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Economy

Labor market reform needed for Japan's sustained growth: IMF

High-ranking official says government should maintain fiscal, monetary stimulus

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  © Reuters

TOKYO -- The Japanese government needs to move forward with labor market reforms to increase productivity and boost wages, the International Monetary Fund said Monday in the concluding statement of its annual review of the Japanese economy.

"Closing gaps between regular and non-regular workers, increasing mobility across firms, and 'equal pay for equal work' are key to boosting overall wages," David Lipton, the IMF's first deputy managing director, said in Tokyo at a press conference following release of the report.

For now, wages in Japan have been barely growing and private consumption remains sluggish. But Japan has recently suffered from a structural labor shortage due to demographic shifts -- a situation where boosting productivity is necessary to achieve growth.

Also, in response to some high-profile deaths from overwork, the administration of Prime Minister Shinzo Abe is promoting work reforms that include a cap on overtime and measures to address wage gaps between regular and non-regular workers.

While commending these efforts, Lipton said Japan should take further measures to diversify and enhance the workforce, including further support for female and older workers and more use of foreign labor.

"The work style reforms are a beginning to a set of reforms that can be very meaningful in structurally changing the way in which the labor market functions, and we are supportive of that," he said.

Looking ahead, Lipton said the IMF expects Japan to see growth of 1.3 percent this year and 0.6% in 2018, and said that despite a slow uptick, inflation will likely remain below the 2% target over the next few years.

The IMF stressed the need for the Bank of Japan to maintain its accommodating stance as regards monetary policy and be willing to provide additional easing if downside risks materialize. It said the BOJ should strengthen its communication framework by phasing out references to annual JGB purchase targets.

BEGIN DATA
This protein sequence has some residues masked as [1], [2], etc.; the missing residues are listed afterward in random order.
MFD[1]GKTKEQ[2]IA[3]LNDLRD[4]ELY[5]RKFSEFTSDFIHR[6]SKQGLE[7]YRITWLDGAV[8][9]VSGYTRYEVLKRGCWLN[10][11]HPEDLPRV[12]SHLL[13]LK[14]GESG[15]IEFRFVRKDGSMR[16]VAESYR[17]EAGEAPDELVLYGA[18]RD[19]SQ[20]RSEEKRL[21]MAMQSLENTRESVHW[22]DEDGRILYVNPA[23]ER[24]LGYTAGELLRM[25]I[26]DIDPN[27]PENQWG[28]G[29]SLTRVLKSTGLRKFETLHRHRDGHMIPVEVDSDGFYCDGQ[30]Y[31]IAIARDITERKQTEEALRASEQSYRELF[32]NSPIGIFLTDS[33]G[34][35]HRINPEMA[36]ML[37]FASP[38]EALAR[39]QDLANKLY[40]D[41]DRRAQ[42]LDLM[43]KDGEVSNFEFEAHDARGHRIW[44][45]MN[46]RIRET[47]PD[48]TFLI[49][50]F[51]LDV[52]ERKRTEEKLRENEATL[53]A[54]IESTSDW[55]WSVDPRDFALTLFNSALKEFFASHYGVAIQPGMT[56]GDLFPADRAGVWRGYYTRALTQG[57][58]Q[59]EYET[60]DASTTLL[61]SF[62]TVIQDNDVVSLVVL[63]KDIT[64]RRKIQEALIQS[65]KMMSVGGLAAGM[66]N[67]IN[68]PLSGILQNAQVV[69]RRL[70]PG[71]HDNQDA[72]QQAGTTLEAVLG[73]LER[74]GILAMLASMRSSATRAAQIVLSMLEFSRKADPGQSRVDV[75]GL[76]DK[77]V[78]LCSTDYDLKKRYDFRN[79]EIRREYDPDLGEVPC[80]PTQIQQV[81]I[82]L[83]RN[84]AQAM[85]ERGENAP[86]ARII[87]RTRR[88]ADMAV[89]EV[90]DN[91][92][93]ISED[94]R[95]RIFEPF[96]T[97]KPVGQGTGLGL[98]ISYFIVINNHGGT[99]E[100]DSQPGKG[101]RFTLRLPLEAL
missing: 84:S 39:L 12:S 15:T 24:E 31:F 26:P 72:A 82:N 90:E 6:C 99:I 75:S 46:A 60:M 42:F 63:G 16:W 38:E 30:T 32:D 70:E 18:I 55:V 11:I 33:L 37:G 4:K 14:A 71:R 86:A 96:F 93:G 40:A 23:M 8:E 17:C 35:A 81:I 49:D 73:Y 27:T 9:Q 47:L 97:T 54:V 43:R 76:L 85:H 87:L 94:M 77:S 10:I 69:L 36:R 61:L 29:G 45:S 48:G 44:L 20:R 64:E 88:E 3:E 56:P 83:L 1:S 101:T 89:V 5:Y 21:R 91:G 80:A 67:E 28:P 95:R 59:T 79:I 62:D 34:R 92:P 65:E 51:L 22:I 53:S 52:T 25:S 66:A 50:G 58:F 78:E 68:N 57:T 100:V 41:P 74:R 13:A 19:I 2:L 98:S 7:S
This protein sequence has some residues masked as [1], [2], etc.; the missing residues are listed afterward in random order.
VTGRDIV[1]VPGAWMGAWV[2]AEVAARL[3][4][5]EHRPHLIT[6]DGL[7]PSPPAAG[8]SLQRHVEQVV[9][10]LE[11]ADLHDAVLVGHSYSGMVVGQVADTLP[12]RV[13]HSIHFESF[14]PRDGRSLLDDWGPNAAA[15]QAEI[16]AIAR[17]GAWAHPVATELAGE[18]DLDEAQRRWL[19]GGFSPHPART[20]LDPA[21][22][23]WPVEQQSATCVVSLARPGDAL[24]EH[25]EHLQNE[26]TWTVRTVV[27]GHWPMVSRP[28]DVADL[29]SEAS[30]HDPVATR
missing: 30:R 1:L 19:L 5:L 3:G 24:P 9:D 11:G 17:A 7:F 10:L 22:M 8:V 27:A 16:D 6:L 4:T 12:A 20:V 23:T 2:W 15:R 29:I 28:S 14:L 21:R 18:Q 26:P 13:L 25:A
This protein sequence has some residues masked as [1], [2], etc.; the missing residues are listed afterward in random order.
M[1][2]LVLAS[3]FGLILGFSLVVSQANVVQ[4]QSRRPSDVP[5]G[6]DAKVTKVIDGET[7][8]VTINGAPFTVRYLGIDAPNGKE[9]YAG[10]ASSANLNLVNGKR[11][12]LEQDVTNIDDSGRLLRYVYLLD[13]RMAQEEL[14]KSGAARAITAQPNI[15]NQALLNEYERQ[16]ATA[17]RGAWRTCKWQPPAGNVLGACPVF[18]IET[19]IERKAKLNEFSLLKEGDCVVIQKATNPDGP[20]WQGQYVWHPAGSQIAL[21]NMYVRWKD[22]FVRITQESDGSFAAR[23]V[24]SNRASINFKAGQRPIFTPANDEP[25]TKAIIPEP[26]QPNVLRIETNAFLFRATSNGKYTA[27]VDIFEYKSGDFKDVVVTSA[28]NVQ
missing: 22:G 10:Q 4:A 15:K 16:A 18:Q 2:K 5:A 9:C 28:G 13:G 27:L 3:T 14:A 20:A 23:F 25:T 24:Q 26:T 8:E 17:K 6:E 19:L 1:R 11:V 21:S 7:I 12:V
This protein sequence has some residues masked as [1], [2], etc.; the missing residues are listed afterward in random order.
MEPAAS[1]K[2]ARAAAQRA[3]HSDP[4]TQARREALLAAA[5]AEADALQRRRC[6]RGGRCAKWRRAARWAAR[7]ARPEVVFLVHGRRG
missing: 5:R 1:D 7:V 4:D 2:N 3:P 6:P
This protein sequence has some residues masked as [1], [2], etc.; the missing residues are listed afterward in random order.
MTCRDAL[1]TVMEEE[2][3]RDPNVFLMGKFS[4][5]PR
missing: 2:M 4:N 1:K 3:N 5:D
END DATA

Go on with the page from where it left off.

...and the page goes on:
To hold long-term interest rate at around 0%, the central bank has said it will continue purchasing JGBs at a pace that will boost its government bond holdings by about 80 trillion yen annually. In practice, however, it has fallen short of that figure, due to worries that it would cause a shortage of JGBs as well as lower the policy rate below its target. The IMF said phasing out references to such targets could improve public understanding of monetary policy and reduce uncertainty.

The IMF also addressed Japan's huge debt, saying that in order to protect growth and to put "debt on a stable path," the nation should take a gradual approach, with annual debt consolidation in the primary balance of 0.5% of GDP.

This approach would likely signal that the government will fail to meet its target set in 2015 to turn the country's primary deficit of national and local governments to the black by fiscal 2020.

"Understanding that Japan's debt is high, one does of course have to balance the imperative of consolidating in order to maintain market confidence in Japan and weighing that against the other objective, which is to sustain growth in the economy," Lipton said. "We think it is not yet time to be withdrawing stimulus, but that can begin soon," he added.

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